MLB discussing options for Atlanta All-Star game following Georgia voting law

The Battery is a bustling venue with shops, bars, and restaurants from local chefs in Truist Park, home of the Atlanta Braves MLB team, as the facility is currently closed during the coronavirus (COVID-19) pandemic in Atlanta, Georgia , Sports will be quarantined on April 18, 2020.

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Major League Baseball is discussing the status of its 2021 All-Star Game in Atlanta as more companies publicly oppose a new electoral law recently passed in Georgia.

The league gathers feedback from teams and executives on the matter before making a decision to move the game. The baseball midsummer event is scheduled for July 13th at Truist Park, home of Braves.

MLB Commissioner Rob Manfred told The Associated Press the league was expecting “substantial talks” with MLB Players Association Executive Director Tony Clark about relocating the game. But Manfred didn’t go into detail about MLB’s plan or his stance on the new law.

“I speak to different constituencies within the game and I just don’t go beyond what I would or would not consider,” said Manfred.

The Georgian legislature has passed a law that will revise the state elections. The new law adds guidelines for postal ballot papers and voter registration, and gives state officials more authority in conducting elections. Georgia Governor Brian Kemp signed the amendments on March 25th.

Critics of Georgia’s new electoral laws say it will suppress votes, especially among people of color in underserved areas. In an interview with ESPN, President Joe Biden criticized the changes, calling them “Jim Crow on Steroids”. The president added that he would support the relocation of the MLB All-Star game.

Kemp was defending the law when he appeared on CNBC’s “Closing Bell” on Wednesday, saying it gave more people the opportunity to vote on weekends.

On Wednesday, top Wall Street executives including Ken Frazier, CEO of Merck, Ed Bastian, CEO of Delta Air Lines, and Ken Chenault, former CEO of American Express, expressed displeasure with the new law.

“Companies have to stand up. There is no middle ground,” said Chenault, who appeared with Frazier on CNBC’s “Squawk Box”. Executives urged more companies to publicly oppose elements of Gregoria’s revised electoral laws.

Economic impact

Should the city lose the game, it could suffer financially.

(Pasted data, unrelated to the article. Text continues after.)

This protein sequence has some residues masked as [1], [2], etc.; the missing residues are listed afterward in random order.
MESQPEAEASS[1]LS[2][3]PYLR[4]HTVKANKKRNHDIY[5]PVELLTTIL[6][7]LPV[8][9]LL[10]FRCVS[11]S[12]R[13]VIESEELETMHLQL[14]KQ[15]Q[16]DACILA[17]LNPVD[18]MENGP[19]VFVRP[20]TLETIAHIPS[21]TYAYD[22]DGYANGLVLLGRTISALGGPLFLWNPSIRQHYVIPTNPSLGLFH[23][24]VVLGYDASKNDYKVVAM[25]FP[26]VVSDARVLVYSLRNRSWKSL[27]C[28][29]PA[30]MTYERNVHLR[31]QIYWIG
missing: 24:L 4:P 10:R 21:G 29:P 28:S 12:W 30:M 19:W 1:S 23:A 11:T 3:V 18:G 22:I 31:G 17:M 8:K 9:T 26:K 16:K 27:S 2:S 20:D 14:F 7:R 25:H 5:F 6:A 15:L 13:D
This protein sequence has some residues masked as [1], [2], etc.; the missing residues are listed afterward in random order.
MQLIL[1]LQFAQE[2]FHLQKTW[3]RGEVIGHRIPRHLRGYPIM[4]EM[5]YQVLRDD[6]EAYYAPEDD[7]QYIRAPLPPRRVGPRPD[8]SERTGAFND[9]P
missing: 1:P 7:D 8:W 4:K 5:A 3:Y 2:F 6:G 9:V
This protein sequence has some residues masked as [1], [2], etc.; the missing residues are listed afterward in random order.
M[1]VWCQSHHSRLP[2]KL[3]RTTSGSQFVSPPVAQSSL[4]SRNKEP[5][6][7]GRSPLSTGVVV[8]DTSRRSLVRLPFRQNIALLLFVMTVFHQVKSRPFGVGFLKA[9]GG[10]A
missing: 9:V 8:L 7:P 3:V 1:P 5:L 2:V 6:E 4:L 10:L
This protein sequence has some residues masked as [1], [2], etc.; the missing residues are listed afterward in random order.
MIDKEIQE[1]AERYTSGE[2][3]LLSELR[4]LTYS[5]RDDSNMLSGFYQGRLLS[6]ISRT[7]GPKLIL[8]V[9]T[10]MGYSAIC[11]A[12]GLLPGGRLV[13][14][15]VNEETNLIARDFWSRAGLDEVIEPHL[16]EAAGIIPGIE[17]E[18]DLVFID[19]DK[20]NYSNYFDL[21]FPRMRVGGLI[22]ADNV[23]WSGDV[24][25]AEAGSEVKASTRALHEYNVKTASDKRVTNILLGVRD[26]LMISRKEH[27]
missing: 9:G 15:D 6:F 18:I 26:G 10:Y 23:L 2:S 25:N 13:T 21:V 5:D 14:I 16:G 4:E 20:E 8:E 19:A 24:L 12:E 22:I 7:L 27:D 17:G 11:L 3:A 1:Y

According to the Atlanta Journal constitution, local taxpayers would pay $ 2 million to spend to host the MLB event but get a great return on that investment. The 2019 All-Star Game should gross Cleveland $ 65 million. According to the baseball almanac, the last Atlanta location for the game generated $ 49 million in 2000.

“There is an economic impact,” said Bill Squires, sports facilities and event management expert. “People will be traveling there on the weekend. Check out the home run contest and game on Monday. There are hotels, Uber, restaurants, airfares, and rental cars – there is no doubt the economic impact.”

While moving the game around could be logistically difficult, Squires, who formerly ran Yankee Stadium, said he would be shocked if MLB didn’t have a contingency plan yet, especially if there was a pandemic. He used the National Football League as an example.

“If you know how sport works, think about the NFL with the situation with the San Francisco 49ers who couldn’t play at Levi Stadium and quickly moved to State Farm Stadium in Arizona,” said Squires, who also Is a lecturer at Columbia University. “The contingency plans are always in place. They have to be. I would be shocked if every league didn’t have a backup plan for the primary location as it depends on what is going on in the world.”

Robert D. Manfred Jr., Major League Baseball Commissioner, presents the Commissioner’s Trophy to Houston Astros owner Jim Crane after the Astros beat the Los Angeles Dodgers in Game 7 of the 2017 World Series at Dodger Stadium on Wednesday November 1, 2017 in Los Angeles had defeated California.

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Does MLB have an attitude?

Should MLB postpone its competition, it would not be the first time a professional league has postponed a significant event due to a controversial law.

In 2016, the National Basketball Association removed its 2017 All-Star Competition from North Carolina after House Bill 2, also known as the “Bathroom Bill”, restricted rights in the LGBT community. The NCAA also suspended its championship events in the state. The bill was eventually overturned and the NBA returned the event to Charlotte in 2019.

“It has damaged our reputation, discriminated against our people, and wreaked economic harm in many of our communities,” said Roy Cooper, governor of North Carolina in 2017 after the bill was repealed.

However, with MLB remaining calm in its stance, it could damage baseball’s image. Patrick Rishe, director of the sports business program at Washington University in St. Louis, said the lack of action from MLB could alienate younger fans.

“If MLB is serious about targeting younger audiences, and that has been a major goal, their actions on the matter will say a lot,” Rishe said. “These younger fans want the brands they use to be synonymous with something, and they also want their teams and their leagues to be synonymous with something.”

MLB opens its 2021 regular season on Thursday, reverting to a 162-game format after only 60 games were played last season due to the pandemic.

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